Apple released a critical software patch to fix a security vulnerability that researchers said could allow hackers to directly infect iPhones and other Apple devices without any user action.
Researchers at the University of Toronto's Citizen Lab said the security issue was exploited to plant spyware on a Saudi activist's iPhone. They said they had high confidence that the world’s most infamous hacker-for-hire firm, Israel’s NSO Group, was behind that attack.
The previously unknown vulnerability affected all major Apple devices — iPhones, Macs and Apple Watches, the researchers said. NSO Group responded with a one-sentence statement saying it will continue providing tools for fighting “terror and crime.”
It was the first time a so-called “zero-click” exploit — one that doesn't require users to click on suspect links or open infected files — has been caught and analyzed, the researchers said. They found the malicious code on Sept. 7 and immediately alerted Apple. The targeted activist asked to remain anonymous, they said.
“We’re not necessarily attributing this attack to the Saudi government,” said researcher Bill Marczak.
Citizen Lab previously found evidence of zero-click exploits being used to hack into the phones of al-Jazeera journalists and other targets, but hasn't previously seen the malicious code itself.
Although security experts say that average iPhone, iPad and Mac user generally need not worry — such attacks tend to be limited to specific targets — the discovery still alarmed security professionals.
Malicious image files were transmitted to the activist’s phone via the iMessage instant-messaging app before it was hacked with NSO’s Pegasus spyware, which opens a phone to eavesdropping and remote data theft, Marczak said. It was discovered during a second examination of the phone, which forensics showed had been infected in March. He said the malicious file causes devices to crash.
Citizen Lab says the case reveals, once again, that NSO Group is allowing its spyware to be used against ordinary civilians.
In a blog post, Apple said it was issuing a security update for iPhones and iPads because a "maliciously crafted" PDF file could lead to them being hacked. It said it was aware that the issue may have been exploited and cited Citizen Lab.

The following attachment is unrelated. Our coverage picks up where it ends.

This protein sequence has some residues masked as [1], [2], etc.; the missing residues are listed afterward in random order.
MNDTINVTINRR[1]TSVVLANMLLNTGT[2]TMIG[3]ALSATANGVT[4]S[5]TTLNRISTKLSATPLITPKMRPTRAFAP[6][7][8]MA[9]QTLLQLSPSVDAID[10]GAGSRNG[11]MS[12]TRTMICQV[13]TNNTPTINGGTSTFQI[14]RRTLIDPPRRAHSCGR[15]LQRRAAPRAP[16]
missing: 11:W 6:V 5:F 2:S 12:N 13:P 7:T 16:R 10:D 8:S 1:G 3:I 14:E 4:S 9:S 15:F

In a subsequent statement, Apple security chief Ivan Krstić commended Citizen Lab and said such exploits “are not a threat to the overwhelming majority of our users.” He noted, as he has in the past, that such exploits typically cost millions of dollars to develop and often have a short shelf life. Apple didn’t respond to questions regarding whether this was the first time it had patched a zero-click vulnerability.
Users should get alerts on their iPhones prompting them to update the phone's iOS software. Those who want to jump the gun can go into the phone settings, click “General” then “Software Update,” and trigger the patch update directly.
Citizen Lab called the iMessage exploit FORCEDENTRY and said it was effective against Apple iOS, MacOS and WatchOS devices. It urged people to immediately install security updates.
Researcher John Scott-Railton said the news highlights the importance of securing popular messaging apps against such attacks. “Chat apps are increasingly becoming a major way that nation-states and mercenary hackers are gaining access to phones,” he said. “And it’s why it’s so important that companies focus on making sure that they are as locked down as possible.”
The researchers said it also undermines NSO Group's claims that it only sells its spyware to law enforcement officials for use against criminals and terrorists and audits its customers to ensure it's not abused.
“If Pegasus was only being used against criminals and terrorists, we never would have found this stuff,” said Marczak.
Facebook's WhatsApp was also allegedly targeted by an NSO zero-click exploit. In October 2019, Facebook sued NSO in U.S. federal court for allegedly targeting some 1,400 users of the encrypted messaging service with spyware.
In July, a global media consortium published a damning report on how clients of NSO Group have been spying for years on journalists, human rights activists, political dissidents, and people close to them, with the hacker-for-hire group directly involved in the targeting. Amnesty International said it confirmed 37 successful Pegasus infections based on a leaked targeting list whose origin was not disclosed.
One case involved the fiancee of Washington Post journalist Jamal Khashoggi just four days after he was killed in the Saudi Consulate in Istanbul in 2018. The CIA attributed the murder to the Saudi government.
The recent revelations also prompted calls for an investigation into whether Hungary’s right-wing government used Pegasus to secretly monitor critical journalists, lawyers and business figures. India’s parliament also erupted in protests as opposition lawmakers accused Prime Minister Narendra Modi’s government of using NSO Groups’ product to spy on political opponents and others.
France is also trying to get to the bottom of allegations that President Emmanuel Macron and members of his government may have been targeted in 2019 by an unidentified Moroccan security service using Pegasus. Morocco, a key French ally, denied those reports and is taking legal action to counter allegations implicating the North African kingdom in the spyware scandal.